Every four years, many casual sports fans in Egypt tune into the Olympics and throw their passion into something other than football for a few weeks.
They passionately cheer on Egyptian athletes they know little about, placing tremendous – and often unrealistic – expectations on their shoulders, and then proceed to judge those Olympians based on incredibly high standards.
Effort is rarely put into finding background information on the athletes, or trying to understand the stories behind the success that led them to the Olympic stage.
Instead, entire careers are reduced to a single performance at the Games, removing context of what these athletes had to endure to get there, especially coming from Egypt, where federation support often ranges from minuscule to non-existent.
Social media is then the go-to platform to voice negativity and post cruel comments, which can have a serious effect on the mental health of the targeted athlete.
It’s a vicious cycle that resumed this year during the Tokyo 2020 Games and several Egyptian Olympians have chosen to speak up in the face of this online abuse.
Egypt has sent its largest ever delegation to an Olympic Games this year – 132 athletes participating in 25 sports – and has so far scooped two bronze medals in taekwondo.
It’s understandable that fans would want athletes from their nation to make the podium and it’s a given that criticism comes with the territory in professional sport. But there is a shocking level of irrational hate experienced by Olympians online and it really needs to stop.
Accountability is important but it needs to be aimed in the right direction. The majority of Egypt’s athletes competing in individual sports have managed to make it this far, often against great odds, in the absence of federation support.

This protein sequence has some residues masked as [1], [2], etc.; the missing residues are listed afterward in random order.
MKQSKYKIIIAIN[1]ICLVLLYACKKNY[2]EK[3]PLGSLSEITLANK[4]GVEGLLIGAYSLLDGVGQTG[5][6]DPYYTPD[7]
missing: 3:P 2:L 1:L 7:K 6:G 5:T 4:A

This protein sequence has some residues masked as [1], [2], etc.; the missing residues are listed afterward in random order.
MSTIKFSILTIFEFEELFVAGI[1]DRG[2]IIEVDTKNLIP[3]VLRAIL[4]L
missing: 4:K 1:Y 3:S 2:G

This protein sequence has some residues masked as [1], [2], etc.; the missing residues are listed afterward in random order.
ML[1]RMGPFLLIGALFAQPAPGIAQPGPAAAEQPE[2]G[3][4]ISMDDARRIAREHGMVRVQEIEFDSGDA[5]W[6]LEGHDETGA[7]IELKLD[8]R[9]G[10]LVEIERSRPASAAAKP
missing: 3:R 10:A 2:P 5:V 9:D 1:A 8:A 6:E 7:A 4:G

Farida Osman, Egypt’s most successful swimmer in history, did not have all the sponsors she has now when she was a teenager winning gold at the World Junior Championships, or when she went to the United States to study and swim at one of the most prestigious universities, where she clocked the second-fastest 50-yard freestyle time in history as a junior at UC Berkeley.
Osman, a two-time World Championship bronze medallist in the 50m butterfly, sparked a swimming revolution in Egypt, inspiring countless others to follow in her footsteps over the past decade. Her signature event is not part of the Olympics programme and she fell short in Tokyo, unable to make it out of the heats in the 50m freestyle or 100m butterfly.
Harsh comments ridiculing her efforts popped up on social media; some describing her performances as “drowning”, others opting for a sexist theme, urging her to “get back to doing dishes in the kitchen”.
The 26-year-old sprint swimmer, who was making her third consecutive appearance at the Olympics, put up a lengthy post on her social media accounts, reflecting on her journey and urging the public not to define an athlete’s entire career by one single outing.
“During the Olympics I was off social media because I didn’t want to be distracted but I was sure that there were negative comments,” Osman told The National on Monday.